The Government of Panama originally planned to develop High Level Reporting Mechanism (HLRM) to apply to tenders in the infrastructure. In 2015, it changed the focus to overseeing public procurement by the national Social Security Fund.

Known as the Secretaría de Alto Nivel para la Prevención de Actos de Corrupción (SEPRECO), the Panama version of the HLRM is similar to the Colombian HRLM model. It is designed to be staffed by representatives of Panama’s Anti-Corruption Agency.

Colombia has led the way in adopting and expanding the concept of the High Level Reporting Mechanism (HLRM). It developed the first HLRM in 2013 to ensure a smooth and fair public tender process for the national 4G roads infrastructure project.

During the 4G roads project, the HLRM was activated about a late modification to technical specifications that cut all but one bidder out of the competition. Working with the bidding companies, experts and government representatives, the HLRM resolved the issue within two weeks in a way that was acceptable to all sides.

In August 2018, the Basel Institute on Governance and OECD signed a Memorandum of Understanding with the Colombian President and Mayor of Bogotá to promote collaboration in designing a High Level Report Mechanism (HLRM) for the construction of Bogotá’s first metro line.

Co-financed by central and local governments, the 25 km elevated metro line will transport around 650,000 passengers a day. The total cost of this major five-year infrastructure project is estimated at USD 4.1 billion.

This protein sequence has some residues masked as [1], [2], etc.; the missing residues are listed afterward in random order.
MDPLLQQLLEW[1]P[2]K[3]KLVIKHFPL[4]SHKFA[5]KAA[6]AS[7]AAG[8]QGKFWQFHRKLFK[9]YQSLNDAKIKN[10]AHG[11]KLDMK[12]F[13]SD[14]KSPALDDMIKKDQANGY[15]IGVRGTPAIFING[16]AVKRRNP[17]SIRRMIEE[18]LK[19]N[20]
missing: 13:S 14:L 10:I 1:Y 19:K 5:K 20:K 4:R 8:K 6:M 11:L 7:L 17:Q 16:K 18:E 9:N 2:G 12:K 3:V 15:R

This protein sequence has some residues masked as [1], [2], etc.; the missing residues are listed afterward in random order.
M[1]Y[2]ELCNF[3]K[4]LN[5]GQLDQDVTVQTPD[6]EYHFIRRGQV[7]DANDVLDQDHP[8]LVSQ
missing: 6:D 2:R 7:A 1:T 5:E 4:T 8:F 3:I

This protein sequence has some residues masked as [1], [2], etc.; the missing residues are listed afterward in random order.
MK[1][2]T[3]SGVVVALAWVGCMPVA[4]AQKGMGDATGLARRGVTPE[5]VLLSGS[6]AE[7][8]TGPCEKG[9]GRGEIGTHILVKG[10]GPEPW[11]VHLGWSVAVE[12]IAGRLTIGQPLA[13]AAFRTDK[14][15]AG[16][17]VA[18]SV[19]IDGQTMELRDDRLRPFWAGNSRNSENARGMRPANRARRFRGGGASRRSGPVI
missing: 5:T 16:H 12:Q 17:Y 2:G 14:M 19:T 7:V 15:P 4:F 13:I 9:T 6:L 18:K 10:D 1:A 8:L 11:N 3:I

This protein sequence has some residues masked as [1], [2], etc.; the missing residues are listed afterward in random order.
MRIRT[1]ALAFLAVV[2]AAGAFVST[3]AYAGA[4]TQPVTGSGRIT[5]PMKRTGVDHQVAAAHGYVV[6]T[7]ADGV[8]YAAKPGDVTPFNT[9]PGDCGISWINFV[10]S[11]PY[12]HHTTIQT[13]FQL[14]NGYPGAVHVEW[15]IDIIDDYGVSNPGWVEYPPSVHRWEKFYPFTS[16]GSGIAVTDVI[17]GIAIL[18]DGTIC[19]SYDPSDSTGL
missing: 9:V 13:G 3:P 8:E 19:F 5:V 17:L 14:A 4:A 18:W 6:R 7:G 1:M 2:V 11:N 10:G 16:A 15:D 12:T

Argentina launched its first High Level Reporting Mechanism (HLRM) in January 2018 and applied it to a major highways project.

In September 2018, the Anti-Corruption Office reactivated the HLRM to apply to a public-private partnership (PPP) tender for Electricity Transmission run by the Energy Secretariat. The project involves the construction of new high-voltage electricity transmission lines with a scope of more than 3,000 kilometres.

Argentina launched its first High Level Reporting Mechanism (HLRM) in January 2018. In the pilot phase launched in April 2018, it applied to public-private partnership (PPP) contracts under a National Highways Directorate (Dirección Nacional de Vialidad, DNV) project to develop 7,500 km of new highways and safe routes.

The 12-year road infrastructure project involved a total expenditure of USD 35 billion, with around USD 12 billion spent during the first phase alone (2015–2019). The first round of contracts were awarded in July 2018.

This document addresses the High Level Reporting Mechanism (HLRM) and its contributions to fairer market conditions in Colombia, where it is being piloted in connection with the public procurement process for the 4G Road Project. Using a Public Private Partnership approach, the 4G Road Project will be carried out over the course of seven years, completing 8,000 km of roads at an investment of US$25 billion.

The role of the HLRM will be to ensure that the program is less vulnerable to corruption and bribery risks.

To overcome corruption it is essential to combat extortion as well as bribery. There has been steady progress in curbing bribery through national laws implementing the OECD Anti-Bribery Convention.  

Extortion has not received comparable attention. Neither the OECD Anti-Bribery Convention nor the US Foreign Corrupt Practices Act, the most widely enforced anti-corruption law, covers extortion. Extortion is covered by the UN Convention against Corruption, but implementation of that convention is still at an early stage.